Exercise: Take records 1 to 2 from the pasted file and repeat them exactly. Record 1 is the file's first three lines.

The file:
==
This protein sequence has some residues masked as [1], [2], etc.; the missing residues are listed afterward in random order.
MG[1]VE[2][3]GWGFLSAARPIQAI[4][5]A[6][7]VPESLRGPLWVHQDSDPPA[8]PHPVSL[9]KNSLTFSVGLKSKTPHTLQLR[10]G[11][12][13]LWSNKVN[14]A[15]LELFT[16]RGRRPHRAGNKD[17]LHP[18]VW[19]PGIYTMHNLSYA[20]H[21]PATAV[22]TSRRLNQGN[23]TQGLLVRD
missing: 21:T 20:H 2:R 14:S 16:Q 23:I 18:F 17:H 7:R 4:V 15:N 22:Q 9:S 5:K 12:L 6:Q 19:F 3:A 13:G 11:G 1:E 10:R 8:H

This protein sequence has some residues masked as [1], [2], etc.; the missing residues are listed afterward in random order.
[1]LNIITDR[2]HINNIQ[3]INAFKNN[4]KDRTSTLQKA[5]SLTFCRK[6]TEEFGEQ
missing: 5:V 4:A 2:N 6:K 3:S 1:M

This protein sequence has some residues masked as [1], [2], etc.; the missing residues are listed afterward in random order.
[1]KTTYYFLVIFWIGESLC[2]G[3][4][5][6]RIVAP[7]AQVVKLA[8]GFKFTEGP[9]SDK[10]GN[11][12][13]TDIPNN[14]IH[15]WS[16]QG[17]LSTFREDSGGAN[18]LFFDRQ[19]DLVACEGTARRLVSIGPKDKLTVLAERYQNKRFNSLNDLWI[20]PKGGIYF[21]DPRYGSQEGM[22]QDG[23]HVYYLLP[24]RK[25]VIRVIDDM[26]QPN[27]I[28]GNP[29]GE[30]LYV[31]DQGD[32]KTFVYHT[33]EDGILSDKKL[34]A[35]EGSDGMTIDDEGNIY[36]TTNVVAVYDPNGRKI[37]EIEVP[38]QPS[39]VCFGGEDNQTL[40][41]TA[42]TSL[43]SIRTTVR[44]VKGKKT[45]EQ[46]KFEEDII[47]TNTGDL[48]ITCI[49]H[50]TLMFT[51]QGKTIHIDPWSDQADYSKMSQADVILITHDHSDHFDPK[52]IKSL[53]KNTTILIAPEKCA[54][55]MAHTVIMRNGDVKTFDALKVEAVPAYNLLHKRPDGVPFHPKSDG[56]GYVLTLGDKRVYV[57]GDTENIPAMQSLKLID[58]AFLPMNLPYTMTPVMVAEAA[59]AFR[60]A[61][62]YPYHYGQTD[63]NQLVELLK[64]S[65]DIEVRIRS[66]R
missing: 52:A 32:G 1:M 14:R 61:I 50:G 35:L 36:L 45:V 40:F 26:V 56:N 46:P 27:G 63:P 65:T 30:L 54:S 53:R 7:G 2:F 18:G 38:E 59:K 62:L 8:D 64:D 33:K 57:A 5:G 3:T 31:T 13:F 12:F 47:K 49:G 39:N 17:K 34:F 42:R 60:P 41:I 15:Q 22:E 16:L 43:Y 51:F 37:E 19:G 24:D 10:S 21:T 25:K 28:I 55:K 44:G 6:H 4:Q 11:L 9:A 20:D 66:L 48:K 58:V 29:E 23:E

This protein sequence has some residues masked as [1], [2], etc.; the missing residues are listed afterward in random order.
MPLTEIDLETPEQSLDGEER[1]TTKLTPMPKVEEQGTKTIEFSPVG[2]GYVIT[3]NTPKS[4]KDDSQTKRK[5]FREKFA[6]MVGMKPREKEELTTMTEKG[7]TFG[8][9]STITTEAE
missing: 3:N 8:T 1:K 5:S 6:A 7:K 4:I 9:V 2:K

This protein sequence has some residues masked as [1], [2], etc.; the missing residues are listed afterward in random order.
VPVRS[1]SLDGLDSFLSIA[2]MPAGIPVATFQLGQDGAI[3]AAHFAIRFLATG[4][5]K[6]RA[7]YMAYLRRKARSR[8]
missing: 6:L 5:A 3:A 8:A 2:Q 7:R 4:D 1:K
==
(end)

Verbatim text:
This protein sequence has some residues masked as [1], [2], etc.; the missing residues are listed afterward in random order.
MG[1]VE[2][3]GWGFLSAARPIQAI[4][5]A[6][7]VPESLRGPLWVHQDSDPPA[8]PHPVSL[9]KNSLTFSVGLKSKTPHTLQLR[10]G[11][12][13]LWSNKVN[14]A[15]LELFT[16]RGRRPHRAGNKD[17]LHP[18]VW[19]PGIYTMHNLSYA[20]H[21]PATAV[22]TSRRLNQGN[23]TQGLLVRD
missing: 21:T 20:H 2:R 14:S 16:Q 23:I 18:F 17:H 7:R 4:V 15:N 22:Q 9:S 5:K 12:L 6:Q 19:F 3:A 13:G 11:G 1:E 10:R 8:H

This protein sequence has some residues masked as [1], [2], etc.; the missing residues are listed afterward in random order.
[1]LNIITDR[2]HINNIQ[3]INAFKNN[4]KDRTSTLQKA[5]SLTFCRK[6]TEEFGEQ
missing: 5:V 4:A 2:N 6:K 3:S 1:M